5 Gorgeous Android Games With Small File Sizes
If there’s anything that Modern Combat 5 or Asphalt 8: Airborne prove, it’s that smartphone games these days can be mistaken for AAA console or PC games. The visuals are sleek and offer a lot of eye candy and can run well on even cheap unbranded smartphones and tablets.
However, one key problem with these games is that they take up a lot of space – well over a gig and a half for just the initial install, and additional bloating in size during content updates. This conflicts with the fact that many android phones – even branded ones – have limited storage space available. Some allow you to install apps on the SD card even without rooting, but performance is inconsistent as many demanding games behave inconsistently when run on the SD card. For the average android device with 8 gb of internal storage or less, users will have to be content with one visually impressive 3D game and a number of small 2D casual games that look like they were made in Flash.
Of course, that isn’t necessarily the case. There are a number of Android games that are visually impressive, yet take up less than a gig of your precious internal memory (and of your precious mobile bandwidth, in case you’re using your cell data plan for downloading games).
Here are 5 of the best right now:
#1. Dead Trigger 2 (450 MB initial install)
Dead Trigger 2 is the second in a series of first person shooters set in a world beset by a Zombie outbreak. If you are at all familiar with stories set in a zombie-infested future, you’ll be familiar with Dead Trigger 2’s setting: you are part of a ragtag group of survivors who go out on supply runs, rescue missions, or even just plain clearing missions. Regardless of the mission type, you get to bust down hordes of zombies using a wide variety of guns, melee weapons, and projectiles that can also be modified and upgraded in between missions.
#2. Marvel: Contest of Champions (450 MB initial install)
Described as a collectible character brawler, Marvel Contest of Champions takes its cue from DC’s mobile port of Injustice: Gods Among Us, where you have what looks like a hybrid 3D/2D fighting game that looks traditional, but uses touch and tap controls. Like Injustice, Contest of Champions is gorgeous and the choice to go with a more stylized art style will make it age better as new technologies come. The gameplay can be a bit repetitive, but an RPG-like leveling mechanic along with a somewhat grindy character collection system (which can be sped up with real money transactions, for those with more money than patience) greatly extend the game’s shelf life.
#3. Zombiewood (309 MB initial install)
An oldie but goodie! Zombiewood is a 3D twin-stick shooter that puts you in the role of a former Hollywood stuntman, who finds himself in a zombie-infested Los Angeles. Unlike other zombie games that paint the world as bleak and scary, the setting in Zombiewood is comedic – with bobble-headed protagonists and zombies and a wide variety of cute enemies and equally cute (yet explosive!) power ups.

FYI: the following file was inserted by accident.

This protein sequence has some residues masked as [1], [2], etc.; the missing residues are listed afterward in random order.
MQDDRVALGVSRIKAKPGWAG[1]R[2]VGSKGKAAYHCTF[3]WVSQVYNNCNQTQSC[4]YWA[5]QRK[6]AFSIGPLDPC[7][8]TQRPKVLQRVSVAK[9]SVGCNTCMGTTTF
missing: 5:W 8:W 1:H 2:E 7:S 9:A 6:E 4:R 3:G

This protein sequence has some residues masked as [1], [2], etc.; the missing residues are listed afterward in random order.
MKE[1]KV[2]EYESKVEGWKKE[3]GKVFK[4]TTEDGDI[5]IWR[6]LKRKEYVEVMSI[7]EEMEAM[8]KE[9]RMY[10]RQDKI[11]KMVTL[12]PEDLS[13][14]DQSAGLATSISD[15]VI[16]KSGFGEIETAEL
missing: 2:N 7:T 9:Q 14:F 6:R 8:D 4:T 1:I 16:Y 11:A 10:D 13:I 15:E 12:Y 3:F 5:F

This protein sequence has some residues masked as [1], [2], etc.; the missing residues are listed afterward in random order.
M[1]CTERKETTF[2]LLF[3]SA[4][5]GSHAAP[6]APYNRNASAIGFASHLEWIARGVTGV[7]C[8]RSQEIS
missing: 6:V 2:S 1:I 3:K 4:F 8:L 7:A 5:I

Like all free to play games on the mobile platform, Zombiewood is supported by microtransactions but the game is so chaotic and forgiving that you'll enjoy grinding away the upgrades, there's no need to spend money at all (unless you really have a very short patience and must have all upgrades immediately.)
#4 Marvel: Future Fight (49 MB initial install, followed by 600 mb in-game update)
Most likely the largest game in this list, but also the best. In fact, it’s the only game in this list that would pass off as a full-featured console or PC game if ported to the PC. Future Fight is a 3D third person beat ‘em up that gives you control of your favorite heroes and villains (although Fantastic Four and X-Men-related characters are suspiciously absent), giving you the option to take three of them on a mission with the combat itself giving you access to one of them at a time, with the ability to switch on the fly.
Future Fight has support for on screen gamepad and single-tap control schemes, and like Contest of Champions, comes with light RPG mechanics and a grindy collect-a-character system that can be sped up with real money transactions (it’s free, after all. They have to make their money from somewhere.) If you don’t want to spend money on the game, all you need to do is play to unlock other characters, and log in every once in a while to take advantage of their giveaways and promos.
#5. Sonic Dash (58 MB initial install, 80+ MB after first update)
It’s small install size is impressive, considering that Sonic Dash’s visuals make it look like its bigger console and PC cousin, Sonic Generations. It’s an endless runner game in the same vein as Temple Run and Subway Surfers, but the main difference is that there’s a lot more variety in the stages and it doesn’t take long before you encounter the bosses. This makes Sonic Dash a lot less repetitive than other endless runners, whose reliance on stages that rarely change result in players growing bored over time.
Additionally, Sonic Dash also adds more variety due to the presence of other characters – from Tails, Knuckles, Amy and some of the newer character like Shadow, you have alternative characters that play a lot different from Sonic. The catch is that the game relies on grinding or microtransaction, so if you’re getting tired of Sonic, you have to put in the hours to earn enough red coins or buy the characters outright using real money.
The Android platform has finally matured from the days when it was only used as a dumping ground for casual and roughshod games – developers now port games properly and even produce games exclusively for the mobile platform. The number of free fully-playable games are also impressive, and the numbers swell even further if you’re willing to spend a few dollars here and there.
Got any recommendations for this list? Feel free to sound off in the comments.